Oregon District shooter’s life was improving. So why did he turn violent?

Mass shooters often show contrast between outward appearances and inner turmoil, experts say.

Connor Betts’ life appeared to be improving in recent months. His drunken driving troubles were behind him. He’d passed the basic math classes that stymied his earlier college attempts. He went to counseling and registered for classes for the upcoming fall semester at Sinclair.

But in April, the Oregon District gunman started taking steps toward what would end on Aug. 4 with the death of nine other people, including his sister, as well as himself.

He bought a pistol. To keep his parents in the dark, federal authorities allege he enlisted an unwitting friend to acquire body armor, the upper receiver of an AR-15 to modify his weapon to act like a rifle, and a 100-round double drum magazine.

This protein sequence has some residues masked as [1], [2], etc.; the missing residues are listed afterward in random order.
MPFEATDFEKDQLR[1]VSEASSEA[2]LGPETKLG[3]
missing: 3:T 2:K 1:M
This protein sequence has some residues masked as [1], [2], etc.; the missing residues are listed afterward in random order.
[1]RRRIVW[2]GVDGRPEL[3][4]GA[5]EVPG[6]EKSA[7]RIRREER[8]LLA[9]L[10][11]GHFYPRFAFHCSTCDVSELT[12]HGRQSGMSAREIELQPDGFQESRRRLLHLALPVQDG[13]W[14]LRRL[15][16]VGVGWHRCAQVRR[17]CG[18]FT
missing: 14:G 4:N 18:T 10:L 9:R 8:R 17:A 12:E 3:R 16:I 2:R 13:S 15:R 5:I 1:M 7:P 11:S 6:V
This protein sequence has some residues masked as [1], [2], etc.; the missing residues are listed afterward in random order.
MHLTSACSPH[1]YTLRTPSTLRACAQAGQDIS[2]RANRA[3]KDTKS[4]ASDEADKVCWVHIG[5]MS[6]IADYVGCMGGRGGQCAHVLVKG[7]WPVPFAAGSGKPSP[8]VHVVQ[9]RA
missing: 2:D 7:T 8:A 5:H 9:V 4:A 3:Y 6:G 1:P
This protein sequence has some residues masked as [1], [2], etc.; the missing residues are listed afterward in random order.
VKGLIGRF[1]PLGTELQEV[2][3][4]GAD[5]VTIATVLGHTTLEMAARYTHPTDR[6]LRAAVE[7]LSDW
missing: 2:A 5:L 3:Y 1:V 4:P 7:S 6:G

The Dayton Daily News interviewed experts and people who knew Betts, as well as examined research and hundreds of public records to illuminate the contrast between the Oregon District gunman's ostensibly improving life circumstances and his descent toward extreme violence.

“He was acting weird,” said Will El-Fakir, a former friend of the gunman. “At the same time, it seemed like he was getting his life together.”

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Betts’ parents described him as “funny, articulate and intelligent,” in a death notice they later apologized for and said in a statement, “presented the son that they knew, which in no way reduces the horror of his last act.”

This paradox — improving outside, crumbling inside — isn’t unique to Betts, which makes identifying potential killers difficult. Even a disregard for life, on its own, doesn’t necessarily lead to homicide, said Peter Langman, a psychologist and expert on mass shootings.

“If it were only that, you might think it would lead to suicide,” Langman said. “Why that leads to homicide forces us to look to other things.”

What shooters have in common

Researchers say there are some factors shooters usually have in common. Adam Lankford, a University of Alabama criminologist, maintains three of these are: suicidal motives and an indifference to life, perceived victimization, and desires for attention and fame.